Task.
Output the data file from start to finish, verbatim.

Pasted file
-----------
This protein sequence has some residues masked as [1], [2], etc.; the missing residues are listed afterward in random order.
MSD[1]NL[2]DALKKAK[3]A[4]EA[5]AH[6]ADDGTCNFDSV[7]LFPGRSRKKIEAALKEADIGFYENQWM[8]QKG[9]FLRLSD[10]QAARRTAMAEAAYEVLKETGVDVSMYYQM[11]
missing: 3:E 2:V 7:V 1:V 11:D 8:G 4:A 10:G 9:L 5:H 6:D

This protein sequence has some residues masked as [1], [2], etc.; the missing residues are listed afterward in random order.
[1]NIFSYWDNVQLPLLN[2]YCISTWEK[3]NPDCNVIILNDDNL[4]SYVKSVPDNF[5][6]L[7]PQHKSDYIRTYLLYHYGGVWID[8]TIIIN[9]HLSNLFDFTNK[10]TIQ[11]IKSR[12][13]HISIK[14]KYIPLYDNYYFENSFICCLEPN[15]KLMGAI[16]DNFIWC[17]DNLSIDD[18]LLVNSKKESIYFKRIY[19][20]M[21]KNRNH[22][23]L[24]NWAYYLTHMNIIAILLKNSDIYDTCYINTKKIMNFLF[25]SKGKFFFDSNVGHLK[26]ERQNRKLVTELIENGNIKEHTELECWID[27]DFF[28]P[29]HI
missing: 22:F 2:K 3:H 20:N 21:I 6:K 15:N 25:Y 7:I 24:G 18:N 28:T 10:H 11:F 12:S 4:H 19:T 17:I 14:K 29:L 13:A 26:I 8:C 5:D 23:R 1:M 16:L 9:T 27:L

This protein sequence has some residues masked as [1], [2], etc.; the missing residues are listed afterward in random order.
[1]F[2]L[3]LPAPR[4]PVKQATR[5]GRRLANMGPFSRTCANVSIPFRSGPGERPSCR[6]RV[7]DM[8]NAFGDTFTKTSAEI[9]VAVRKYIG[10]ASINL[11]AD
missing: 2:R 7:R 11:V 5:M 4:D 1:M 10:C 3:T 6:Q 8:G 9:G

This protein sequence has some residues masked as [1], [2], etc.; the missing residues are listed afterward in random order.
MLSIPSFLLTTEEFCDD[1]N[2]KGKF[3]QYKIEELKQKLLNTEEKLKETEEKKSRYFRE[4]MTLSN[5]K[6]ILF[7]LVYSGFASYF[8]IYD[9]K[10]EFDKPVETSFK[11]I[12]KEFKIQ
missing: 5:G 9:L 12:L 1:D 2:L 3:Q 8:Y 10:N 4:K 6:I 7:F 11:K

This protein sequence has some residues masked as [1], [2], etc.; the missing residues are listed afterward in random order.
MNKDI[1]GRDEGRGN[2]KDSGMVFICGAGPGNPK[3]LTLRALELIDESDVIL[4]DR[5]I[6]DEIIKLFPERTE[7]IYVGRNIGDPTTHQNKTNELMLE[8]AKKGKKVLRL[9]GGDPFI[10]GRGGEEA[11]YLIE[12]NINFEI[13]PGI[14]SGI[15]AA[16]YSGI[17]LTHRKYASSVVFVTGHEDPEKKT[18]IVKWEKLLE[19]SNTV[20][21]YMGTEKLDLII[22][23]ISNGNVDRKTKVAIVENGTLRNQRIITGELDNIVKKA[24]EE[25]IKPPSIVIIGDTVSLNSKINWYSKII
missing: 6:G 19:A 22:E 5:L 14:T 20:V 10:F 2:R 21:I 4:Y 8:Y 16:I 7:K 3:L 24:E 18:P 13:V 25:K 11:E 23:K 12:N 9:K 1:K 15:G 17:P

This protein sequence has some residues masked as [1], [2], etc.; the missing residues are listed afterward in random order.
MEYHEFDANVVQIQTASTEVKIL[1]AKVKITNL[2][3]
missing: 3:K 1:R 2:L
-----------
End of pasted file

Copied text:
This protein sequence has some residues masked as [1], [2], etc.; the missing residues are listed afterward in random order.
MSD[1]NL[2]DALKKAK[3]A[4]EA[5]AH[6]ADDGTCNFDSV[7]LFPGRSRKKIEAALKEADIGFYENQWM[8]QKG[9]FLRLSD[10]QAARRTAMAEAAYEVLKETGVDVSMYYQM[11]
missing: 3:E 2:V 7:V 1:V 11:D 8:G 4:A 10:G 9:L 5:H 6:D

This protein sequence has some residues masked as [1], [2], etc.; the missing residues are listed afterward in random order.
[1]NIFSYWDNVQLPLLN[2]YCISTWEK[3]NPDCNVIILNDDNL[4]SYVKSVPDNF[5][6]L[7]PQHKSDYIRTYLLYHYGGVWID[8]TIIIN[9]HLSNLFDFTNK[10]TIQ[11]IKSR[12][13]HISIK[14]KYIPLYDNYYFENSFICCLEPN[15]KLMGAI[16]DNFIWC[17]DNLSIDD[18]LLVNSKKESIYFKRIY[19][20]M[21]KNRNH[22][23]L[24]NWAYYLTHMNIIAILLKNSDIYDTCYINTKKIMNFLF[25]SKGKFFFDSNVGHLK[26]ERQNRKLVTELIENGNIKEHTELECWID[27]DFF[28]P[29]HI
missing: 22:F 2:K 3:H 20:N 21:I 6:K 15:N 25:Y 7:I 24:G 18:N 28:T 10:H 11:F 12:S 4:H 19:T 17:I 14:K 29:L 13:A 26:I 8:C 5:D 23:R 1:M 16:L 9:T 27:L

This protein sequence has some residues masked as [1], [2], etc.; the missing residues are listed afterward in random order.
[1]F[2]L[3]LPAPR[4]PVKQATR[5]GRRLANMGPFSRTCANVSIPFRSGPGERPSCR[6]RV[7]DM[8]NAFGDTFTKTSAEI[9]VAVRKYIG[10]ASINL[11]AD
missing: 2:R 7:R 11:V 5:M 4:D 1:M 10:C 3:T 6:Q 8:G 9:G

This protein sequence has some residues masked as [1], [2], etc.; the missing residues are listed afterward in random order.
MLSIPSFLLTTEEFCDD[1]N[2]KGKF[3]QYKIEELKQKLLNTEEKLKETEEKKSRYFRE[4]MTLSN[5]K[6]ILF[7]LVYSGFASYF[8]IYD[9]K[10]EFDKPVETSFK[11]I[12]KEFKIQ
missing: 5:G 9:L 12:L 1:D 2:L 3:Q 8:Y 10:N 4:K 6:I 7:F 11:K

This protein sequence has some residues masked as [1], [2], etc.; the missing residues are listed afterward in random order.
MNKDI[1]GRDEGRGN[2]KDSGMVFICGAGPGNPK[3]LTLRALELIDESDVIL[4]DR[5]I[6]DEIIKLFPERTE[7]IYVGRNIGDPTTHQNKTNELMLE[8]AKKGKKVLRL[9]GGDPFI[10]GRGGEEA[11]YLIE[12]NINFEI[13]PGI[14]SGI[15]AA[16]YSGI[17]LTHRKYASSVVFVTGHEDPEKKT[18]IVKWEKLLE[19]SNTV[20][21]YMGTEKLDLII[22][23]ISNGNVDRKTKVAIVENGTLRNQRIITGELDNIVKKA[24]EE[25]IKPPSIVIIGDTVSLNSKINWYSKII
missing: 6:G 19:A 22:E 5:L 14:T 20:V 10:F 2:R 21:I 4:Y 8:Y 16:I 7:K 3:L 24:E 18:P 13:V 25:K 11:E 23:K 12:N 9:K 1:K 15:G 17:P

This protein sequence has some residues masked as [1], [2], etc.; the missing residues are listed afterward in random order.
MEYHEFDANVVQIQTASTEVKIL[1]AKVKITNL[2][3]
missing: 3:K 1:R 2:L